Principles of illegality clarified by the District Court in email fraud case

In Taihei Dengyo Kaisha Ltd v Zhao Yizhe & Anor [2024] HKDC 222, the District Court dismissed the defendants’ applications to (1) expunge, inter alia, certain exhibit evidence and (2) for security for costs, and granted summary judgment in favour of the plaintiff.

This case is yet another instance of email fraud where substantial sums were transferred to fraudsters. The 1st and 2nd defendants were found to be two of the lower-level recipients of the plaintiff’s monies. The plaintiff sought, inter alia, equitable relief.

On 28 July 2022, the plaintiff obtained a default judgment against the 2nd defendant. However, the 1st defendant attended a meeting with the plaintiff’s solicitors on 11 April 2024, contending that she had no knowledge of any fraudulent scheme but was only involved in foreign currency exchange (i.e., typically known as an ‘underground exchange’) for paying an insurance policy (“Meeting“). The plaintiff applied for summary judgment against the 1st defendant.

The 1st defendant applied for the contents of the Meeting to be expunged and/or struck out on the basis of breach of (1) professional conduct; (2) without prejudice privilege; and (3) privilege against self-incrimination—all of which were rejected by the Court.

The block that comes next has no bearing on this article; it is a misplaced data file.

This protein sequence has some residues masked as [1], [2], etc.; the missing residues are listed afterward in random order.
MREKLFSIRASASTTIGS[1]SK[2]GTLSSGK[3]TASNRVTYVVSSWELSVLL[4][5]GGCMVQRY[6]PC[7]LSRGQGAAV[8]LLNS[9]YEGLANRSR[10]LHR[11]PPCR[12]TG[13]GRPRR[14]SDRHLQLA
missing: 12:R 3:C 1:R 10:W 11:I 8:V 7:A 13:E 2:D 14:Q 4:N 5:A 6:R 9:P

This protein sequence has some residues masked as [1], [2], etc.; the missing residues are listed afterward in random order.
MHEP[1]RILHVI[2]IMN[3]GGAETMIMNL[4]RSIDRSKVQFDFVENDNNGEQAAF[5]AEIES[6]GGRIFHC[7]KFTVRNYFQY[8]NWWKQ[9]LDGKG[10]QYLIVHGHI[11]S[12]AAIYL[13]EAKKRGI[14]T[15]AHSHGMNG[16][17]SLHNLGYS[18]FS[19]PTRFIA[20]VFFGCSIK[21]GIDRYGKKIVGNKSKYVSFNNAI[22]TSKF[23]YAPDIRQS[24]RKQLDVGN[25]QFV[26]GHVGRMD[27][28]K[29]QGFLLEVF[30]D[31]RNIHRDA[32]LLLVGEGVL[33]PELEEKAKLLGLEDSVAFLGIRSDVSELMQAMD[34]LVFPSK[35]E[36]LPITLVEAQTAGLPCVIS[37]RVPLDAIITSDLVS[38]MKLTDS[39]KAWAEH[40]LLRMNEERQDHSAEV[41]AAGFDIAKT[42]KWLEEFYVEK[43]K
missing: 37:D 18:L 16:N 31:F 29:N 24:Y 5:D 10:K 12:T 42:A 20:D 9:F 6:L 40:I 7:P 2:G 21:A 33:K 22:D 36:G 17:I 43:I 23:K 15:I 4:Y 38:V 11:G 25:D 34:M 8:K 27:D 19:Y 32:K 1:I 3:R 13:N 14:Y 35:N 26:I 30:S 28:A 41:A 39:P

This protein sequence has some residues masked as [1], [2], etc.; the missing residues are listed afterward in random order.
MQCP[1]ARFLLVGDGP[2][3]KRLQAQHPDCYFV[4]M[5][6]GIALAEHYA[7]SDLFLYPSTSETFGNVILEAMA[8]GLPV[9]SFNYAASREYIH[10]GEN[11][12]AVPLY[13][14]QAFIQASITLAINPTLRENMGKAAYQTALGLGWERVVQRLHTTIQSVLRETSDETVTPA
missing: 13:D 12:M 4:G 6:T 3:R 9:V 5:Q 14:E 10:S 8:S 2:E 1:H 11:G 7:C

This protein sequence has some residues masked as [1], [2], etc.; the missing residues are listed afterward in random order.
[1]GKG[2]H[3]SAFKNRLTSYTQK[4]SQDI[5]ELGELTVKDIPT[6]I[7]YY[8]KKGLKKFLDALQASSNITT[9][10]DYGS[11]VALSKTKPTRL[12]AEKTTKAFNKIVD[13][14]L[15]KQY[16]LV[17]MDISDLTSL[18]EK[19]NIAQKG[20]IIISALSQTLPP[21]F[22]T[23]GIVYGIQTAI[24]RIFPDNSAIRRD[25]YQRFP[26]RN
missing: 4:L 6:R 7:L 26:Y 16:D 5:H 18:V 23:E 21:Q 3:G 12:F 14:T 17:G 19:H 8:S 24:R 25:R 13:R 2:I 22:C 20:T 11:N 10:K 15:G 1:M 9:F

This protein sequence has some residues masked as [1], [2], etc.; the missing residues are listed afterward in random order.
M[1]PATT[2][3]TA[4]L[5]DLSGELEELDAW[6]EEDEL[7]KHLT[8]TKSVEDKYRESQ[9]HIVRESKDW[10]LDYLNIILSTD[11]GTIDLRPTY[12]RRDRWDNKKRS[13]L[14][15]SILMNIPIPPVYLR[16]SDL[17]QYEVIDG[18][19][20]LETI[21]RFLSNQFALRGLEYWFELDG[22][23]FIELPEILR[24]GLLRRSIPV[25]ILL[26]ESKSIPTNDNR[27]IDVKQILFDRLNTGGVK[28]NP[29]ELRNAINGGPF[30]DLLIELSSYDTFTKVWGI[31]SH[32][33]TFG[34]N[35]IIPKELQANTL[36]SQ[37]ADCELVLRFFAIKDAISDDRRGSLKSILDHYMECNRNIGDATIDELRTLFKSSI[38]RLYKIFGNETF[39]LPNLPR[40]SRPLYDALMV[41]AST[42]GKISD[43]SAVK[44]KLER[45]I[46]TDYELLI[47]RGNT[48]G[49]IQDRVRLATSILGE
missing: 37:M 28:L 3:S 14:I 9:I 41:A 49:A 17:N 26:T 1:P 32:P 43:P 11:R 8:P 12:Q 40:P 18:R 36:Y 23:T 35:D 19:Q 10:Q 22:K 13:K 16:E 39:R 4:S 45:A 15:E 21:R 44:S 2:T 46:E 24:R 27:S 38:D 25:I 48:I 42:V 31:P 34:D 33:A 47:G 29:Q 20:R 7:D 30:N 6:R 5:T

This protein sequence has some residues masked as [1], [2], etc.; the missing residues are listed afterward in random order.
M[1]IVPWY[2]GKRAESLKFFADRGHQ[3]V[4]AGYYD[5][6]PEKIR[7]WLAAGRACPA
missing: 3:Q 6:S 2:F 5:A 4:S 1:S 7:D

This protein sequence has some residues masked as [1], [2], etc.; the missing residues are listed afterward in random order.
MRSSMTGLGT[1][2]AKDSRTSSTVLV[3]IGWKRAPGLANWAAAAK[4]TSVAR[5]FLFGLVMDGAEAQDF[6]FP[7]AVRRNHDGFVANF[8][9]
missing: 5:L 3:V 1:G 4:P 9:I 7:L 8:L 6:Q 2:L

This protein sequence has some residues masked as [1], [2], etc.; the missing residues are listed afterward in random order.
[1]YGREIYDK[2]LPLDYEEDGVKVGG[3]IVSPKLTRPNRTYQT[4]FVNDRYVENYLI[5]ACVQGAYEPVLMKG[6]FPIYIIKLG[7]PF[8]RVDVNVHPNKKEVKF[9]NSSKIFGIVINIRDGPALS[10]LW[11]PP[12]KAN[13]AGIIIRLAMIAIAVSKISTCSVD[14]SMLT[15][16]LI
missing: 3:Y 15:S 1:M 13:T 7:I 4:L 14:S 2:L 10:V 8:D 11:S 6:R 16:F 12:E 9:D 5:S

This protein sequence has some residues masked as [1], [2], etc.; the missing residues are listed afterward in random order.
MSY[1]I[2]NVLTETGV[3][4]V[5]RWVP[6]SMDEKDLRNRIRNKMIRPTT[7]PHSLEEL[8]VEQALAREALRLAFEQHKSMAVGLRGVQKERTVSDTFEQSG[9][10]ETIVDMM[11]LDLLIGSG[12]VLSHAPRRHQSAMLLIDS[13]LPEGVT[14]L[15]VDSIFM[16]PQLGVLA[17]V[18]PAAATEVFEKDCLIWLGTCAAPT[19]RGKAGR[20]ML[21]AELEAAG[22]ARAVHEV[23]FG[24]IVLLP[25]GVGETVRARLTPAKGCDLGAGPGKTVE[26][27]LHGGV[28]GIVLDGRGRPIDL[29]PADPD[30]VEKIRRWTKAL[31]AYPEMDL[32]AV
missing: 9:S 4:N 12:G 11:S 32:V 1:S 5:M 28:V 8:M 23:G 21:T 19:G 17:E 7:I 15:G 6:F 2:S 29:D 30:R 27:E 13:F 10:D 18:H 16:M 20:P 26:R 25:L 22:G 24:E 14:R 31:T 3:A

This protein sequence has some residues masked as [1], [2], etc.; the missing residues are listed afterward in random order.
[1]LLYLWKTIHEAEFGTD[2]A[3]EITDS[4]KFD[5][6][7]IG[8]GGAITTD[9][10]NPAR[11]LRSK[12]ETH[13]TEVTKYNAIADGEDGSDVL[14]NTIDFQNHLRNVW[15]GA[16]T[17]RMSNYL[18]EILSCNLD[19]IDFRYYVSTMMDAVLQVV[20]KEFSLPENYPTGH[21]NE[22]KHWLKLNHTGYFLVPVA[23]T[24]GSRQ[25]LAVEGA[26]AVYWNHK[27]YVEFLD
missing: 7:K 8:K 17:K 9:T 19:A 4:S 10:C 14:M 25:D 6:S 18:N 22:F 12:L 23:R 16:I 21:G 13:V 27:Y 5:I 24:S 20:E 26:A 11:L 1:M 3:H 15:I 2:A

Regarding the plaintiff’s summary judgment application, the Court confirmed that the starting point is to distinguish between domestic illegality and foreign illegality (Ryder Industries Ltd v Chan Shui Woo (2015) 18 HKCFAR 544). The Court then closely analysed the different types of scenarios and confirmed that the present case is a ‘type 2 case’. Following Ryder, the Court is required to refuse enforcement of the contract, and it is unnecessary to consider the seriousness of the offense by reference to the PRC policies that underlie the relevant regulations. Moreover, the 1st defendant was required to pay the premium every year for a period of 5 years. She had to pay the premium in January 2022 regardless of whether she had received the plaintiff’s monies. Therefore, there is no causal ‘but-for’ relationship between the receipt and the payment of the premium to support the defence of change of position. Consequently, the Court granted summary judgment and dismissed the 1st defendant’s application for security for costs.

Edward K H Ng, instructed by Oldham, Li & Nie, represented the plaintiff.